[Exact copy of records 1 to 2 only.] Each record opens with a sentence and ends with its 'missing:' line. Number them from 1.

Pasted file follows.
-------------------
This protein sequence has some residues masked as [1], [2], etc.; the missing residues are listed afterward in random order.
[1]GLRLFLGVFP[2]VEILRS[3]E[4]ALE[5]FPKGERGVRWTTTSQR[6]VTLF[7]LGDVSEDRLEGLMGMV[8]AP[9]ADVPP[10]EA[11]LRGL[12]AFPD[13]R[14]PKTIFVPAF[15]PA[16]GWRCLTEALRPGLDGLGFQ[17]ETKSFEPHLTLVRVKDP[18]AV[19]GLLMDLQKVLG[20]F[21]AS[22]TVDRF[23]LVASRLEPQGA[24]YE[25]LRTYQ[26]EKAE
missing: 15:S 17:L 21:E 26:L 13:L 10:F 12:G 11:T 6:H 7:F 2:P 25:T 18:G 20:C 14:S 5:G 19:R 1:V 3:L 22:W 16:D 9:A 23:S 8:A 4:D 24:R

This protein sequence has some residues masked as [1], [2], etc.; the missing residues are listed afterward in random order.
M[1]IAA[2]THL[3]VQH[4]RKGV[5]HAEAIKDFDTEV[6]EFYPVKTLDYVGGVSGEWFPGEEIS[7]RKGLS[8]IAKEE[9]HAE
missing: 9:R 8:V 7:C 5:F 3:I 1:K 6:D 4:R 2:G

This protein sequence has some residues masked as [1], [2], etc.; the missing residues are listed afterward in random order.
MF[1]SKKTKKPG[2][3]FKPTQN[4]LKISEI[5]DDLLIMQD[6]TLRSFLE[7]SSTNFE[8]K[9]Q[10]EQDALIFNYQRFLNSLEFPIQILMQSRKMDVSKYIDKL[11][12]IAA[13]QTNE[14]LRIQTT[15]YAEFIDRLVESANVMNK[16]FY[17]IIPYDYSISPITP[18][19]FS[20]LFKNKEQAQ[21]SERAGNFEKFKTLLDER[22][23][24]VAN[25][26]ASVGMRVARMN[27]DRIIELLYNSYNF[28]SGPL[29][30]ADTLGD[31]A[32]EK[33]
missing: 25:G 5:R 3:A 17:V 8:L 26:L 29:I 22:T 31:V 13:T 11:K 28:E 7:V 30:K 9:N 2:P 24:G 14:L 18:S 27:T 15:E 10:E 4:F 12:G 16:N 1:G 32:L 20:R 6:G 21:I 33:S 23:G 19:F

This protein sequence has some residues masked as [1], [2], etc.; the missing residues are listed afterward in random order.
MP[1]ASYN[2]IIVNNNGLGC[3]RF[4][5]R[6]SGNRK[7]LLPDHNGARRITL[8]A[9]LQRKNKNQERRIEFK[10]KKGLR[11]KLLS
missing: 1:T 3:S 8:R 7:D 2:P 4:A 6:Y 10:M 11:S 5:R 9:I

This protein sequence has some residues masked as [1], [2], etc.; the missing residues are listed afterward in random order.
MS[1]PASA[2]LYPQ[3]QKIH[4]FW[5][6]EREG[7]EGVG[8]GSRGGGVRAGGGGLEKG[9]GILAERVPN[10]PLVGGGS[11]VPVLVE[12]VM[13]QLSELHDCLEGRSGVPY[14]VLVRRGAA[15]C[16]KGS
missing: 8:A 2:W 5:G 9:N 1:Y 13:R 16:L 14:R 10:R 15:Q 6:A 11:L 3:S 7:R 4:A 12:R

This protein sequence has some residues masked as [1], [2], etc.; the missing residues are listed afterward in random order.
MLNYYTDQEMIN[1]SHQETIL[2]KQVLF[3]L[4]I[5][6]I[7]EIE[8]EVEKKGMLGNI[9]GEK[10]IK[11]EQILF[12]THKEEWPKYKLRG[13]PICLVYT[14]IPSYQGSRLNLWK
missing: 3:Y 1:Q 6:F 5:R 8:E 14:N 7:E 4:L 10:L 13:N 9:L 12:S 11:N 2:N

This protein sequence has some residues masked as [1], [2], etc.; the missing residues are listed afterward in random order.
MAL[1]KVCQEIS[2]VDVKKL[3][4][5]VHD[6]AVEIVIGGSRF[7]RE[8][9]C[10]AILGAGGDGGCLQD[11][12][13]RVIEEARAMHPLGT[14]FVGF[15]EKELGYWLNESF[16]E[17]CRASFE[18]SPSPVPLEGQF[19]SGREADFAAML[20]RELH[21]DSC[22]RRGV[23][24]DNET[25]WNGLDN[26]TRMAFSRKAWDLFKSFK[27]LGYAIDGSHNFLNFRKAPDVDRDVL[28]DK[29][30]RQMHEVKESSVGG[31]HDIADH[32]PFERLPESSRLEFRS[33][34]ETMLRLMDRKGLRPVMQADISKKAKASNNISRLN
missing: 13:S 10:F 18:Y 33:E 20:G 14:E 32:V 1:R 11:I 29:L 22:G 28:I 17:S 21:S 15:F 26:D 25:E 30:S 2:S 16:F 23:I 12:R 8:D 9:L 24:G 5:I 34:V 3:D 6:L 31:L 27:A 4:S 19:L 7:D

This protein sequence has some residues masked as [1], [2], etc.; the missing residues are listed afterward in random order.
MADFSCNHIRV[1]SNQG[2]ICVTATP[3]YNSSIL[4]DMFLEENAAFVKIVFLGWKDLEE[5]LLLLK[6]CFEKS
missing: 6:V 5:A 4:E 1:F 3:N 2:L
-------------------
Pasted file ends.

This protein sequence has some residues masked as [1], [2], etc.; the missing residues are listed afterward in random order.
[1]GLRLFLGVFP[2]VEILRS[3]E[4]ALE[5]FPKGERGVRWTTTSQR[6]VTLF[7]LGDVSEDRLEGLMGMV[8]AP[9]ADVPP[10]EA[11]LRGL[12]AFPD[13]R[14]PKTIFVPAF[15]PA[16]GWRCLTEALRPGLDGLGFQ[17]ETKSFEPHLTLVRVKDP[18]AV[19]GLLMDLQKVLG[20]F[21]AS[22]TVDRF[23]LVASRLEPQGA[24]YE[25]LRTYQ[26]EKAE
missing: 15:S 17:L 21:E 26:L 13:L 10:F 12:G 11:T 6:H 7:F 2:P 25:T 18:G 20:C 14:S 5:G 19:R 1:V 3:L 22:W 16:D 9:A 23:S 8:A 4:D 24:R

This protein sequence has some residues masked as [1], [2], etc.; the missing residues are listed afterward in random order.
M[1]IAA[2]THL[3]VQH[4]RKGV[5]HAEAIKDFDTEV[6]EFYPVKTLDYVGGVSGEWFPGEEIS[7]RKGLS[8]IAKEE[9]HAE
missing: 9:R 8:V 7:C 5:F 3:I 1:K 6:D 4:R 2:G